Background: School closures have been a recommended non-pharmaceutical intervention in pandemic response owing to the potential to reduce transmission of infection between children, school staff and those that they contact . However, given the many roles that schools play in society, closure for any extended period is likely to have additional impacts . Literature reviews of research exploring school closure to date have focused upon epidemiological effects; there is an unmet need for research that considers the multiplicity of potential impacts of school closures .
Methods: We used systematic searching, coding and synthesis techniques to develop a systems-based logic model . We included literature related to school closure planned in response to epidemics large and small, spanning the 1918-19 'flu pandemic through to the emerging literature on the 2019 novel coronavirus . We used over 170 research studies and a number of policy documents to inform our model .
Results: The model organises the concepts used by authors into seven higher level domains: children's health and wellbeing, children's education, impacts on teachers and other school staff, the school organisation, considerations for parents and families, public health considerations, and broader economic impacts . The model also collates ideas about potential moderating factors and ethical considerations . While dependent upon the nature of epidemics experienced to date, we aim for the model to provide a starting point for theorising about school closures in general, and as part of a wider system that is influenced by contextual and population factors .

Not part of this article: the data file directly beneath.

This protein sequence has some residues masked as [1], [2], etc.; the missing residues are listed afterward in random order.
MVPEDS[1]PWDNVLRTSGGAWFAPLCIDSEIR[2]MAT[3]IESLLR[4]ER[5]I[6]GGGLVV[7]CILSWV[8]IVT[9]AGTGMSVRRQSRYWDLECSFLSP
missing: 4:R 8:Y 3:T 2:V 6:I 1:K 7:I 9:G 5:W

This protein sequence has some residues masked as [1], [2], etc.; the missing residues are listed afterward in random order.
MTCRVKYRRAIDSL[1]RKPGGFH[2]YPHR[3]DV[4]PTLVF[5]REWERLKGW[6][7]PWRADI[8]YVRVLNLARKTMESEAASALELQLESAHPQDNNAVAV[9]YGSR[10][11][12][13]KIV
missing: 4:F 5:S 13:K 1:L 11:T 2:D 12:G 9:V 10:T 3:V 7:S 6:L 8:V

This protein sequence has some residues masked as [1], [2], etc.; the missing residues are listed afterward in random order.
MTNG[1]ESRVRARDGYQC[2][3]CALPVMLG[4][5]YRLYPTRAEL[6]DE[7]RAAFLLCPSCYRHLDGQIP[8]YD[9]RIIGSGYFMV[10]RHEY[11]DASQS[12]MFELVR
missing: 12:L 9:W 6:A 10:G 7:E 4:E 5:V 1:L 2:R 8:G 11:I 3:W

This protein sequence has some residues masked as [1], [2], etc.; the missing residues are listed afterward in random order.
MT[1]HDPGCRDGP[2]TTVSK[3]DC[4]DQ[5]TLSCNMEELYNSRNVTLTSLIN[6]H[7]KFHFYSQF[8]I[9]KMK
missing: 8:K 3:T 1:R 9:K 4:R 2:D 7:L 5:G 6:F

Conclusions: The model highlights that the impacts of school closures are much broader than those related solely to health, and demonstrates that there is a need for further concerted work in this area . The publication of this logic model should help to frame future research in this area and aid decision-makers when considering future school closure policy and possible mitigation strategies.